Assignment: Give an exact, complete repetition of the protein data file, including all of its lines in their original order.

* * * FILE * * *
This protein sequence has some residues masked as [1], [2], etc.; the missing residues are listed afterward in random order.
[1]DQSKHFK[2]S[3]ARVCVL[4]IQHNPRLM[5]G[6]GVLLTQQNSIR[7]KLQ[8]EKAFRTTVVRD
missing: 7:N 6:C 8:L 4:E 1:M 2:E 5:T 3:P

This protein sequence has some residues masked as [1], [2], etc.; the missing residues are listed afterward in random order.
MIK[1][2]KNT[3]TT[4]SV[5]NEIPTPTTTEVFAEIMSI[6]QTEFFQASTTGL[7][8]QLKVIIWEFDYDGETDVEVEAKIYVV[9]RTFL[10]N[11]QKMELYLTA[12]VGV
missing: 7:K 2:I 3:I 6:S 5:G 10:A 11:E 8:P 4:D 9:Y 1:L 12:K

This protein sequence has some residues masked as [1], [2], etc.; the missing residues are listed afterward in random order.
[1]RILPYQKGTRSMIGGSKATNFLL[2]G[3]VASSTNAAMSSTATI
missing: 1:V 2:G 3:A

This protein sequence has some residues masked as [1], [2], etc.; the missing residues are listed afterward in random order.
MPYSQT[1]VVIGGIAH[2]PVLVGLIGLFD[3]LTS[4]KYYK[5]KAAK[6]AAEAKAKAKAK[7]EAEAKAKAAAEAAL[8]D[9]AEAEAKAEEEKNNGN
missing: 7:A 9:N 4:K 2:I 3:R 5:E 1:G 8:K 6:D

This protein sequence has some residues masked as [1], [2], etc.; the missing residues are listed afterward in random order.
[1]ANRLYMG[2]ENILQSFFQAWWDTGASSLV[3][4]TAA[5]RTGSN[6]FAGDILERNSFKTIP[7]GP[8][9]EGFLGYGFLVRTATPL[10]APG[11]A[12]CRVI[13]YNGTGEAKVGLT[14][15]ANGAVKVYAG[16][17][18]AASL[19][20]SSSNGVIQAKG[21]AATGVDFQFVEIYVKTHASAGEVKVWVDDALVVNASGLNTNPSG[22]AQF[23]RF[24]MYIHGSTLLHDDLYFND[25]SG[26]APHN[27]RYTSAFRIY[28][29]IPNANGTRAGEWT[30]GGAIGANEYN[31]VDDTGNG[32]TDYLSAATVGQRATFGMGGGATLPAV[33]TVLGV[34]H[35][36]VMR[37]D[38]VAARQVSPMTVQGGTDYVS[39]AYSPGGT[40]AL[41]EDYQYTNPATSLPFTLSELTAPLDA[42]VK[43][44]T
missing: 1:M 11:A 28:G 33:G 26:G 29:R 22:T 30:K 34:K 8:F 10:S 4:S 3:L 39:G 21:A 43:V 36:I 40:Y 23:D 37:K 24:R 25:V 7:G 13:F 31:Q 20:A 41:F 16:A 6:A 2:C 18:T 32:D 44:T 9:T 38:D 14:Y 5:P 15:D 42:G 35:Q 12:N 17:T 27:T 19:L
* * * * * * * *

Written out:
This protein sequence has some residues masked as [1], [2], etc.; the missing residues are listed afterward in random order.
[1]DQSKHFK[2]S[3]ARVCVL[4]IQHNPRLM[5]G[6]GVLLTQQNSIR[7]KLQ[8]EKAFRTTVVRD
missing: 7:N 6:C 8:L 4:E 1:M 2:E 5:T 3:P

This protein sequence has some residues masked as [1], [2], etc.; the missing residues are listed afterward in random order.
MIK[1][2]KNT[3]TT[4]SV[5]NEIPTPTTTEVFAEIMSI[6]QTEFFQASTTGL[7][8]QLKVIIWEFDYDGETDVEVEAKIYVV[9]RTFL[10]N[11]QKMELYLTA[12]VGV
missing: 7:K 2:I 3:I 6:S 5:G 10:A 11:E 8:P 4:D 9:Y 1:L 12:K

This protein sequence has some residues masked as [1], [2], etc.; the missing residues are listed afterward in random order.
[1]RILPYQKGTRSMIGGSKATNFLL[2]G[3]VASSTNAAMSSTATI
missing: 1:V 2:G 3:A

This protein sequence has some residues masked as [1], [2], etc.; the missing residues are listed afterward in random order.
MPYSQT[1]VVIGGIAH[2]PVLVGLIGLFD[3]LTS[4]KYYK[5]KAAK[6]AAEAKAKAKAK[7]EAEAKAKAAAEAAL[8]D[9]AEAEAKAEEEKNNGN
missing: 7:A 9:N 4:K 2:I 3:R 5:E 1:G 8:K 6:D

This protein sequence has some residues masked as [1], [2], etc.; the missing residues are listed afterward in random order.
[1]ANRLYMG[2]ENILQSFFQAWWDTGASSLV[3][4]TAA[5]RTGSN[6]FAGDILERNSFKTIP[7]GP[8][9]EGFLGYGFLVRTATPL[10]APG[11]A[12]CRVI[13]YNGTGEAKVGLT[14][15]ANGAVKVYAG[16][17][18]AASL[19][20]SSSNGVIQAKG[21]AATGVDFQFVEIYVKTHASAGEVKVWVDDALVVNASGLNTNPSG[22]AQF[23]RF[24]MYIHGSTLLHDDLYFND[25]SG[26]APHN[27]RYTSAFRIY[28][29]IPNANGTRAGEWT[30]GGAIGANEYN[31]VDDTGNG[32]TDYLSAATVGQRATFGMGGGATLPAV[33]TVLGV[34]H[35][36]VMR[37]D[38]VAARQVSPMTVQGGTDYVS[39]AYSPGGT[40]AL[41]EDYQYTNPATSLPFTLSELTAPLDA[42]VK[43][44]T
missing: 1:M 11:A 28:G 33:G 26:G 29:R 22:T 30:K 34:K 8:F 10:S 4:S 3:L 39:G 21:A 43:V 36:I 40:Y 23:D 37:K 24:R 25:V 7:G 13:F 31:Q 20:A 41:F 16:A 6:A 2:C 18:T 32:D 44:T 9:T 38:D 14:Y 5:P 15:D 42:G 35:Q 12:N 17:T 27:T 19:L